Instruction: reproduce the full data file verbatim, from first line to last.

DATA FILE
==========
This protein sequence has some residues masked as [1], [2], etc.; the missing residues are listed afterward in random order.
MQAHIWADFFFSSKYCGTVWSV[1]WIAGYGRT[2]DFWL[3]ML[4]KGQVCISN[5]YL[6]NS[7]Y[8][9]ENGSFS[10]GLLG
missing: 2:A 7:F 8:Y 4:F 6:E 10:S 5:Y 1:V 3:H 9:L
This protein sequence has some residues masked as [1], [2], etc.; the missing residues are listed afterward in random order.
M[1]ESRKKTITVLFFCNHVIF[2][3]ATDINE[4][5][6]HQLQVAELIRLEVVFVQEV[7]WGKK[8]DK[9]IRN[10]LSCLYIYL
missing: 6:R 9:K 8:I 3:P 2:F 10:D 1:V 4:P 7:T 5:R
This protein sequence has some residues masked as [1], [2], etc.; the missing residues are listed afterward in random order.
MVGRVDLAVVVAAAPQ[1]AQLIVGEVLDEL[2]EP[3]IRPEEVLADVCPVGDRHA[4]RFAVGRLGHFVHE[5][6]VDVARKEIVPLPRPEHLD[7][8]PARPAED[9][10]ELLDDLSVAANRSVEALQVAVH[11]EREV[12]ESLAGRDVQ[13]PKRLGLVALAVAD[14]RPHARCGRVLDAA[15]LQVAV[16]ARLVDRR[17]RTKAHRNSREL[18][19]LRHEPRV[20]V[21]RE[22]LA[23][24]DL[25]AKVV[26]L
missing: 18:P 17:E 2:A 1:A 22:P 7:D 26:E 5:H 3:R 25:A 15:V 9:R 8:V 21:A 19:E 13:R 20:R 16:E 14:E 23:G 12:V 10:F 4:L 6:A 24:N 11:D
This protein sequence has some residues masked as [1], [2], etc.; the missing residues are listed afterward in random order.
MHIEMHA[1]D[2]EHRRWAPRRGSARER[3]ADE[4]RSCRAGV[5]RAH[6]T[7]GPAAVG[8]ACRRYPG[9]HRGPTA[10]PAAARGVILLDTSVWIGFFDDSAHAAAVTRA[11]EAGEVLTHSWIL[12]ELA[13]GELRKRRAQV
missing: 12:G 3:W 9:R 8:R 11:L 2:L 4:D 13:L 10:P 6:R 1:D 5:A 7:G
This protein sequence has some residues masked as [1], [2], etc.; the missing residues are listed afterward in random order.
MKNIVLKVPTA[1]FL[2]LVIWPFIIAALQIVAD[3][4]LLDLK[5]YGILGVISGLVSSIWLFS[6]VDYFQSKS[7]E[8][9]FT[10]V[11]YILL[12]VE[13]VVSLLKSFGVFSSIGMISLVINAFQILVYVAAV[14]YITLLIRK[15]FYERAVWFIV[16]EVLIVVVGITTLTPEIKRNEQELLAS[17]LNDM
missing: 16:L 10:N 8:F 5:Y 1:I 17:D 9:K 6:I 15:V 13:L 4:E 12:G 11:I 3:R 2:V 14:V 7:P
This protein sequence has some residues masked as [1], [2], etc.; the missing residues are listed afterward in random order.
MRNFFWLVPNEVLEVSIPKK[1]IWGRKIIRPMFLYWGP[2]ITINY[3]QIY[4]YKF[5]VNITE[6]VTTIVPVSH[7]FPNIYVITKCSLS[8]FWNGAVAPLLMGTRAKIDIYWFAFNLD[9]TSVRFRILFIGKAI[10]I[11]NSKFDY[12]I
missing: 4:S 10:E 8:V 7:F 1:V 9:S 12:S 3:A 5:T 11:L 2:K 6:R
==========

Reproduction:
This protein sequence has some residues masked as [1], [2], etc.; the missing residues are listed afterward in random order.
MQAHIWADFFFSSKYCGTVWSV[1]WIAGYGRT[2]DFWL[3]ML[4]KGQVCISN[5]YL[6]NS[7]Y[8][9]ENGSFS[10]GLLG
missing: 2:A 7:F 8:Y 4:F 6:E 10:S 5:Y 1:V 3:H 9:L
This protein sequence has some residues masked as [1], [2], etc.; the missing residues are listed afterward in random order.
M[1]ESRKKTITVLFFCNHVIF[2][3]ATDINE[4][5][6]HQLQVAELIRLEVVFVQEV[7]WGKK[8]DK[9]IRN[10]LSCLYIYL
missing: 6:R 9:K 8:I 3:P 2:F 10:D 1:V 4:P 7:T 5:R
This protein sequence has some residues masked as [1], [2], etc.; the missing residues are listed afterward in random order.
MVGRVDLAVVVAAAPQ[1]AQLIVGEVLDEL[2]EP[3]IRPEEVLADVCPVGDRHA[4]RFAVGRLGHFVHE[5][6]VDVARKEIVPLPRPEHLD[7][8]PARPAED[9][10]ELLDDLSVAANRSVEALQVAVH[11]EREV[12]ESLAGRDVQ[13]PKRLGLVALAVAD[14]RPHARCGRVLDAA[15]LQVAV[16]ARLVDRR[17]RTKAHRNSREL[18][19]LRHEPRV[20]V[21]RE[22]LA[23][24]DL[25]AKVV[26]L
missing: 18:P 17:E 2:A 1:A 22:P 7:D 26:E 5:H 3:R 25:A 15:V 9:R 8:V 21:A 19:E 13:R 20:R 16:E 14:E 23:G 12:V 10:F 4:L 6:A 24:N 11:D
This protein sequence has some residues masked as [1], [2], etc.; the missing residues are listed afterward in random order.
MHIEMHA[1]D[2]EHRRWAPRRGSARER[3]ADE[4]RSCRAGV[5]RAH[6]T[7]GPAAVG[8]ACRRYPG[9]HRGPTA[10]PAAARGVILLDTSVWIGFFDDSAHAAAVTRA[11]EAGEVLTHSWIL[12]ELA[13]GELRKRRAQV
missing: 12:G 3:W 9:R 8:R 11:L 2:L 4:D 13:L 10:P 6:R 1:D 5:A 7:G
This protein sequence has some residues masked as [1], [2], etc.; the missing residues are listed afterward in random order.
MKNIVLKVPTA[1]FL[2]LVIWPFIIAALQIVAD[3][4]LLDLK[5]YGILGVISGLVSSIWLFS[6]VDYFQSKS[7]E[8][9]FT[10]V[11]YILL[12]VE[13]VVSLLKSFGVFSSIGMISLVINAFQILVYVAAV[14]YITLLIRK[15]FYERAVWFIV[16]EVLIVVVGITTLTPEIKRNEQELLAS[17]LNDM
missing: 16:L 10:N 8:F 5:Y 1:I 17:D 9:K 6:I 15:V 13:L 4:E 12:G 11:I 3:R 2:V 14:V 7:P
This protein sequence has some residues masked as [1], [2], etc.; the missing residues are listed afterward in random order.
MRNFFWLVPNEVLEVSIPKK[1]IWGRKIIRPMFLYWGP[2]ITINY[3]QIY[4]YKF[5]VNITE[6]VTTIVPVSH[7]FPNIYVITKCSLS[8]FWNGAVAPLLMGTRAKIDIYWFAFNLD[9]TSVRFRILFIGKAI[10]I[11]NSKFDY[12]I
missing: 4:S 10:E 8:V 7:F 1:V 9:S 12:S 3:A 5:T 11:L 2:K 6:R